Obtaining quantities of Springs of different characteristics is a vague and difficult endeavor.

Then, there is the matter of the Eccentric Return Spring Post. As you will recall, I had a Tool fabricated which allows this Eccentric Post to be rotated in order to obtain more or less tension upon the Return Spring. Similar to shortening or lengthening the Spring.

What’s the analysis here?

Regarding the 113-905-205K Distributor for 1966-1967 Beetles:

Obtaining and installing a Reproduction Canister (of the type which we studied) will not result in achieving Proper Operational Specifications.

Repeating what we state above: The Operating Rod (or Arm) of the Reproduction Canister is of a different length from the Rods on Vintage Distributor Vacuum Canisters—namely shorter. This Rod differential, alone, proves to be the nemesis.

There is an approximately 7mm Working Length difference between the Original Bosch Operating Rod (Arm) and the Operating Rod (Arm) of the Reproduction Canister.

Theoretically, a person could cut-and-weld an extension into the Reproduction Canister’s Rod. In reality—this is not going to happen.

It is remotely possible that a person could “work around” the other problems, but Operating Rod Length puts an end to speculation.

We gave it our best. We hated to “give up”—but the facts are there.

If we could, we would ask the manufacturer why more care was not given when analyzing Original Equipment before setting out to reproduce a Canister. In this Technical Age when anything seems to be possible, we continue to see reproduction parts for our Volkswagens which don’t correspond to original factory parts.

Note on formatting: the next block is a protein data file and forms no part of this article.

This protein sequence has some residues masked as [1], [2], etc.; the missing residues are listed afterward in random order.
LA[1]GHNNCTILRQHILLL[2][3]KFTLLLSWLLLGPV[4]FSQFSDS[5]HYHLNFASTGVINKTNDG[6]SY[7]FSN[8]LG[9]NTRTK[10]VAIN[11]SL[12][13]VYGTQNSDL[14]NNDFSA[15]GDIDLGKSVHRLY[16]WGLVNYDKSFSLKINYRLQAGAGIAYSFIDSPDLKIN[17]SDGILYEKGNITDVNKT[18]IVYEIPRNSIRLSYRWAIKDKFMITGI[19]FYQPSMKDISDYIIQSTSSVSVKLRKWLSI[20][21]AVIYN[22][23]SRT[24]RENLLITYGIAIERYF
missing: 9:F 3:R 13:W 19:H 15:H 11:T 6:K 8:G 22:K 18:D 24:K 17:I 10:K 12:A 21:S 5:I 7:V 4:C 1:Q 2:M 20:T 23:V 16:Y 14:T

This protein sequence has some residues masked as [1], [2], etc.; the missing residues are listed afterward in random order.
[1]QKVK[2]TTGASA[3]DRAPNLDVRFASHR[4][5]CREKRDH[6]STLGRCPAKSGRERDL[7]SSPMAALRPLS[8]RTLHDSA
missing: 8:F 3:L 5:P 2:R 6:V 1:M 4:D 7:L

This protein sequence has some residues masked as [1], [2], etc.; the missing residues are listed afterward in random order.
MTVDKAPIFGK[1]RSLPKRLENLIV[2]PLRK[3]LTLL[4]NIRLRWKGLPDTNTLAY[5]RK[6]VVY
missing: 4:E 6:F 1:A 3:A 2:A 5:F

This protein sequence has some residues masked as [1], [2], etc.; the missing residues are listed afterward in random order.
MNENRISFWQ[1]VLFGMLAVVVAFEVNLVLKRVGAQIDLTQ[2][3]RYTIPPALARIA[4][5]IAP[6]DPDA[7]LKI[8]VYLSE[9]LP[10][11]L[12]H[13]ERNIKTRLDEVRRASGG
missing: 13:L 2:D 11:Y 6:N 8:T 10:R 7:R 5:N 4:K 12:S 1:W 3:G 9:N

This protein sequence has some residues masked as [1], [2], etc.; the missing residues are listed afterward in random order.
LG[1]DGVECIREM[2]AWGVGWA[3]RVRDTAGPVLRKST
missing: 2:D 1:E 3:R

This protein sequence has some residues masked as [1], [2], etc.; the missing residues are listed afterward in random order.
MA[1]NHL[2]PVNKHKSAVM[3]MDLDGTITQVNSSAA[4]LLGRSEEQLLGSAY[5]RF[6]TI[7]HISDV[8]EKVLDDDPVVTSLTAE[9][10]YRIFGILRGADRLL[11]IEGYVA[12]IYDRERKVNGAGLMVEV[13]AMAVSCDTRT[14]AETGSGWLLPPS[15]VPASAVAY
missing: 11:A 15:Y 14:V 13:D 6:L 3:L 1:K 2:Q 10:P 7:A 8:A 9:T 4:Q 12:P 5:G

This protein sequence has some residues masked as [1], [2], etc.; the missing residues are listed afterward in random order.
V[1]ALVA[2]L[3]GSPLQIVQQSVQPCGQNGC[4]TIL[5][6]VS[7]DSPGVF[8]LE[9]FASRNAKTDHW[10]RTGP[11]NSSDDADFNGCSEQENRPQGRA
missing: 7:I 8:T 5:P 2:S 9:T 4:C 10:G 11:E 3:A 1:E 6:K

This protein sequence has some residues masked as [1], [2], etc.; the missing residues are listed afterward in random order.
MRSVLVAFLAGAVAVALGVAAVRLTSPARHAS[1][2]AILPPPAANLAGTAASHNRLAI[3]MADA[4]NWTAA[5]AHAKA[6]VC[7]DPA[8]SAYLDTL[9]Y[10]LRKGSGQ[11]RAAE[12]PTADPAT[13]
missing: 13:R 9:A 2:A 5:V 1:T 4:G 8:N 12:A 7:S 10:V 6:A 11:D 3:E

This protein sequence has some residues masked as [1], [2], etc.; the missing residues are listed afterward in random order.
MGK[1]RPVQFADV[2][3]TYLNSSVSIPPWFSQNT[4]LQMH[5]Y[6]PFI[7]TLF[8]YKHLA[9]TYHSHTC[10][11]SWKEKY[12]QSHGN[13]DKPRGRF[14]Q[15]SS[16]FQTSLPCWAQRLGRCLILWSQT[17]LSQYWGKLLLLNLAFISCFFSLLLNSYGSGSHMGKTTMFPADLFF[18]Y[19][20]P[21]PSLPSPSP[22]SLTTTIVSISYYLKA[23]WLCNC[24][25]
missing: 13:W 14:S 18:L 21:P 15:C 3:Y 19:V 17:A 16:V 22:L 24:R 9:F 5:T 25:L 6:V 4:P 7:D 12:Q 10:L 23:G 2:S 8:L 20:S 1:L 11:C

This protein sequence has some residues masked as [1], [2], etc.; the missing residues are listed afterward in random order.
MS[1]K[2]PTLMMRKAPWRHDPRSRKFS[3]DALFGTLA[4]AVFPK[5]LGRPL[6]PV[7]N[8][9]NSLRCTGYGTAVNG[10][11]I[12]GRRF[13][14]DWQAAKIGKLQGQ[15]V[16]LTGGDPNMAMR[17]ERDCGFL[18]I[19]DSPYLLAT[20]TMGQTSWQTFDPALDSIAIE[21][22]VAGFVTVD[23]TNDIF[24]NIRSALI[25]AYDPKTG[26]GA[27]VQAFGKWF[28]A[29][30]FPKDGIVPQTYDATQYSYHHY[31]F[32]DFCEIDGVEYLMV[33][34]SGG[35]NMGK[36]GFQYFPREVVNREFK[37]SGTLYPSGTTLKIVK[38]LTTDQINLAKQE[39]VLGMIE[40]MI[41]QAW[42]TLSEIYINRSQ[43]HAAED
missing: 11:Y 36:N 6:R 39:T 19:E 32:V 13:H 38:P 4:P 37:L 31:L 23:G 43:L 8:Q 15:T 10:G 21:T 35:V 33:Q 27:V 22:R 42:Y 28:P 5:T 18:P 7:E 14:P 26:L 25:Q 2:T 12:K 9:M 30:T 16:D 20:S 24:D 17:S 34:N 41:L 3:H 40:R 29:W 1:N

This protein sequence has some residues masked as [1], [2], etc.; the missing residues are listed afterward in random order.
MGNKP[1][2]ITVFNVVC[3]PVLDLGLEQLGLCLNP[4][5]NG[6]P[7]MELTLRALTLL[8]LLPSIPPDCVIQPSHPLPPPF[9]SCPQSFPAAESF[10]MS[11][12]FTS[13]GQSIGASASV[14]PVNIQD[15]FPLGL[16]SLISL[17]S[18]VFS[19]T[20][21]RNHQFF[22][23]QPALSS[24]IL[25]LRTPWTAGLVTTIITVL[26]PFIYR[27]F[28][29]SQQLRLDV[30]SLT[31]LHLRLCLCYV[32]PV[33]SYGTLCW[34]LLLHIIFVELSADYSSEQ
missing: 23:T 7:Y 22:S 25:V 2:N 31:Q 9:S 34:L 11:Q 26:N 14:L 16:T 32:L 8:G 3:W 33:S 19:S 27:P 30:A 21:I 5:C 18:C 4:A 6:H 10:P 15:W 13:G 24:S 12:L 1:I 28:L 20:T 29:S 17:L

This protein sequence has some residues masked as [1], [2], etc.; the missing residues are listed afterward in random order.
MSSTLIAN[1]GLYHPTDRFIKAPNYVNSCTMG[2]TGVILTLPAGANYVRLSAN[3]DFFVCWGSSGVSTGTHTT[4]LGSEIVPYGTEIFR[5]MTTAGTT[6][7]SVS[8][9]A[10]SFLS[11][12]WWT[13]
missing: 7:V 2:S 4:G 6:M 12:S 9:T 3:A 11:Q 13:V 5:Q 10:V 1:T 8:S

Bottom Line: Save integral vintage parts. Follow my example: I have considered those parts which are most likely to fail, and I have stored sound examples in a special closet in our garage. This includes a rebuilt 113-905-205K Bosch Distributor alongside a 30 Pict-1 (VW 105-1) German Solex Carburetor. (plus myriad other parts).

I have included these integral, spare parts under my Vintage/Collector Car Insurance. Ask your Insurer to insure the spare parts which you may have stock-piled.


Again, I want to thank David Brown for making available the Sun Diagnostic Testing Equipment. We would have been at a loss, otherwise.

I want to thank Adam Troeger who spent a LOT of time testing, then retesting and coming to conclusions as a result. He is to be congratulated for renewing the Diagnostic Testing Equipment and for using it in a suitable and responsible manner.

Thank you, Kurt Troeger, for transporting the equipment and assisting in the experiments.

A Big Thanks goes to Hendrik “Hank” Blommers for sourcing, purchasing and making the Reproduction Vacuum Canister available. What a journey, Hank! I wish that you had been here to personally experience the testing and the in-depth conversations which ensued!

Reference The Three Previously Published Distributor Articles Relating To This Subject:

Passing The Baton – A Vintage Sun Distributor Testing Station

Distributor Vacuum Canister Comparisons – Are Reproduction Canisters The Answer?

Distributor Points Plate Return Spring Eccentric Post

Posted by Jay Salser

My wife, Neva, and I have been driving and working on VWs since 1976. In fact, we raised our family in these cars. Now, we are retired and enjoy VWs as a hobby. The ’67 Beetle always has been our favorite year. We own a '67 Beetle and a '68 Karmann Ghia.

  1. Good one, JK!